We are left questioning whether Rothbard is suggesting that government should not legislate morality or that morality should not be legislated at all. The former would be more consistent with the arguments of his students. If so, this provides insight into Walter Block's argument, in "Defending the Undefendable," that judges should deal in social justice, not merely legal justice. Under a Natural Order, social justice may have more legitimate influence than it should with government. A second of Rothbard's students argues that a Natural Order is much more dynamic and can allow the influence of morality in law without infringing upon property rights.
In "Democracy: The God that Failed," Hans-Herman Hoppe brings morality back to the legal system through the law of contract. The difference between Rothbard and Hoppe seems only to be that with the choice of a woman and of parents to have a child there is no contract, implicit or otherwise, and when living in a community where private property contracts are allowed to limit one's ability to abort, the contract is explicit. Without an explicit limitation on the ability to abort through contract, no woman should be prevented from having an abortion. Hoppe goes on to suggest that no such contract exists with government but can only exist in a natural order, though Rothbard would protest that contracts can limit property rights even where the individual agrees to such limitations explicitly.
Therefore, the rightful remedy to restoring morality to law is a return to a natural order.
Posted on Jul 15, 2011 2:26:49 PM PDT
In reply to an earlier post on Jul 16, 2011 4:46:22 AM PDT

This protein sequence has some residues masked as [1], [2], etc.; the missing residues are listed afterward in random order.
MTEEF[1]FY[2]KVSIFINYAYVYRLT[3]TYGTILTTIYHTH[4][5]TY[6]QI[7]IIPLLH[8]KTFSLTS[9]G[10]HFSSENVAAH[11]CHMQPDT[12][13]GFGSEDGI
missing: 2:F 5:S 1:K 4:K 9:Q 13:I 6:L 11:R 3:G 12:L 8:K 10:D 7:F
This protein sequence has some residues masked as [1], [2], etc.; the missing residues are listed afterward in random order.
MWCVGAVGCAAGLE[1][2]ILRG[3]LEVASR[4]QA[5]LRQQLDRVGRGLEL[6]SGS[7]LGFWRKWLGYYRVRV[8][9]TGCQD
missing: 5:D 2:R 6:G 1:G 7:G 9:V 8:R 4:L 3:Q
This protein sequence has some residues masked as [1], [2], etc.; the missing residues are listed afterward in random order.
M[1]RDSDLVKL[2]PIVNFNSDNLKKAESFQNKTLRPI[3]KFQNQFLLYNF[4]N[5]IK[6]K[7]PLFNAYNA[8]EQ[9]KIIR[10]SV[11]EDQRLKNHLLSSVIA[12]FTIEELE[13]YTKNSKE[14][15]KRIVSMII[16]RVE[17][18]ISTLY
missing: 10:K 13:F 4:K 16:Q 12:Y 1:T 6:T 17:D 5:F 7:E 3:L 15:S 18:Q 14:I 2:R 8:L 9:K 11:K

Last edited by the author on Jul 16, 2011 4:47:55 AM PDT
Block, Rothbard and Hoppe are all anacho-capitalists. As advocates of society minus the state, how is it they are advocating a totalitarian society? I simply don't understand how defending property and those natural rights associated with it are totalitarian. Certainly, the poor benefit more from the preservation of their own property than to have property exploited. The State's very existence necessitates the exploitation of property while the free market's existence necessitates the preservation of property. I am not sure how the poor come to be exploited in a system, the very existence of which, necessitates the preservation of property.
In reply to an earlier post on Sep 28, 2011 3:10:23 AM PDT
Charmaine E. Pooh says:
B. Kline, your silly post is laden with words whose meaning has utterly escaped your attention. I suggest you look at a dictionary before spewing political beliefs. The reason? Even contextually, your sentences fail due to wrongful vocabulary usage. Well, I guess self-reviewing your post might expose your own frailties, which might be too must to handle for someone who thrives in an environment of ignorance.
In reply to an earlier post on Sep 28, 2011 5:30:23 AM PDT
In reply to an earlier post on Nov 1, 2011 11:18:51 AM PDT
Last edited by the author on Sep 5, 2012 3:37:24 PM PDT
Lots of vitriol and platitudes, very typical of the actual totalitarians whom libertarianism threatens, e.g. the regimes whom libertarians like Hayek and Mises were exiled by.